WASHINGTON (NNPA) – The Justice Department’s recent investigation of the Ferguson, Mo. Police Department not only revealed widespread racism in its operation, but described how poor Blacks were targeted to boost the sagging revenues of small municipalities.
“Ferguson police officers issued nearly 50 percent more citations in the last year than they did in 2010 – an increase that has not been driven, or even accompanied, by a rise in crime,” Attorney General Eric H. Holder said at a press conference to release finding of its investigation of Ferguson. “Along with taxes and other revenue streams, in 2010, the city collected over $1.3 million in fines and fees collected by the court. For fiscal year 2015, Ferguson’s city budget anticipates fine revenues to exceed $3 million – more than double the total from just five years prior.”
“Once the system is primed for maximizing revenue – starting with fines and fine- enforcement – the city relies on the police force to serve, essentially, as a collection agency for the municipal court rather than a law enforcement entity,” Holder explained.
He told the story of one woman, who received two parking tickets in 2007 for $152 and has paid more than $500 in fines and fees to Ferguson. She was arrested twice for failure to pay tickets and even spent time in jail and she still owes Ferguson $541.
Beyond the compounding fines and frequent traffic stops, Ferguson police, charged with upholding the law, ran roughshod all over it, routinely violated the civil rights of African American residents.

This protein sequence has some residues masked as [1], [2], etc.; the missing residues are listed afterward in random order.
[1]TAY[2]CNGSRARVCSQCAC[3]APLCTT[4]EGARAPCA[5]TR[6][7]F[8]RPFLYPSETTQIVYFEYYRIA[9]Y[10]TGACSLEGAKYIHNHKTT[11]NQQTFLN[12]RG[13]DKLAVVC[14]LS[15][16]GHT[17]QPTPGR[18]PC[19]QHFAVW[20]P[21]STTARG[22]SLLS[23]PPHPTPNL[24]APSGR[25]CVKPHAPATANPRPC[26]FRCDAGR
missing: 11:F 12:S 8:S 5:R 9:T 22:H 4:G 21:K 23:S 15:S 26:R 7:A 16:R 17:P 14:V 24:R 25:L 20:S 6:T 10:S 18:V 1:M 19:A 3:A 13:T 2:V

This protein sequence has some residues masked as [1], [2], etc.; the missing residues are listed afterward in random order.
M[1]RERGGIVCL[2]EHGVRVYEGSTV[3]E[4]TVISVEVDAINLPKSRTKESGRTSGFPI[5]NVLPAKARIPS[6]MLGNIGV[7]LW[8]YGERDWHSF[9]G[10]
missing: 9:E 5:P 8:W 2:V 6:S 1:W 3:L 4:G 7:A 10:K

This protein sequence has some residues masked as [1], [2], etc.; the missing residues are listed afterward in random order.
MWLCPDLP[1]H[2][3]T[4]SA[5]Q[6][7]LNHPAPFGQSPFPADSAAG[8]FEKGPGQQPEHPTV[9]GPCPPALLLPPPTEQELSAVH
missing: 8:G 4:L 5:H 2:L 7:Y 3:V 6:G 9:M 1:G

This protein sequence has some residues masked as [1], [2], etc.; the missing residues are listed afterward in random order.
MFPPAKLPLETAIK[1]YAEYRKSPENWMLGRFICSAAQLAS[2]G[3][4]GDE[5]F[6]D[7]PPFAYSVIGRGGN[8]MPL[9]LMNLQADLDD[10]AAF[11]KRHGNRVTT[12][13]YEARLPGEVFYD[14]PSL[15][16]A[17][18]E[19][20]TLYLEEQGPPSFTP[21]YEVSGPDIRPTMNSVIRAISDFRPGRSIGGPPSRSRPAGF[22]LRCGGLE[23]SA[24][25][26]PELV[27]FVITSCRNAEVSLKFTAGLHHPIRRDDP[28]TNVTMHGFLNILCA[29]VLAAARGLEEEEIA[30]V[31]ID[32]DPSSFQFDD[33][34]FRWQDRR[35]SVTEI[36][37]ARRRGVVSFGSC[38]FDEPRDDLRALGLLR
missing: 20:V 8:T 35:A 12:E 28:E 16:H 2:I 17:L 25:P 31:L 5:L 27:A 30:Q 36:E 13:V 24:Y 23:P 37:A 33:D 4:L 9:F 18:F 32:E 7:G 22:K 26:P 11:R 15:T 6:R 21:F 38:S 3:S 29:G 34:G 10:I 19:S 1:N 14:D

Holder said that the Justice Department’s investigation found “a community where deep distrust and hostility often characterized interactions between police and area residents.”
He said that the Justice Department’s investigation showed that Ferguson police officers “routinely violate the Fourth Amendment in stopping people without reasonable suspicion, arresting them without probable cause, and using unreasonable force against them. According to the Police Department’s own records, its officers frequently infringe on residents’ First Amendment rights.”
Holder added: “And even in cases where police encounters start off as constitutionally defensible, we found that they frequently and rapidly escalate – and end up blatantly and unnecessarily crossing the line.”
Holder recounted a 2012 arrest in which a Ferguson police officer approached a 32-year-old African American man while he sat in his car after playing basketball at a park.
“The car’s windows appeared to be more heavily tinted than Ferguson’s code allowed, so the officer did have legitimate grounds to question him,” said Holder. “But, with no apparent justification, the officer proceeded to accuse the man of being a pedophile. He prohibited the man from using his cell phone and ordered him out of his car for a pat-down search, even though he had no reason to suspect that the man was armed. And when the man objected – citing his constitutional rights – the police officer drew his service weapon, pointed it at the man’s head, and arrested him on eight different counts. The arrest caused the man to lose his job.”
These types of incidents were anything but isolated, according to Holder.
Even though Blacks account for 67 percent of the population in Ferguson, they comprised more than 85 percent of the traffic stops, between October 2012 and October 2014. Once they were stopped, Blacks were twice as likely to be searched than Whites, but 26 percent less likely to possess contraband or illegal substances.
Nearly 90 percent of the incidents where police officers used force involved Blacks, and in all 14 uses of force involving a canine bite in which the race of the person bitten was reported, the person was African American. Between October 2012 and July 2014.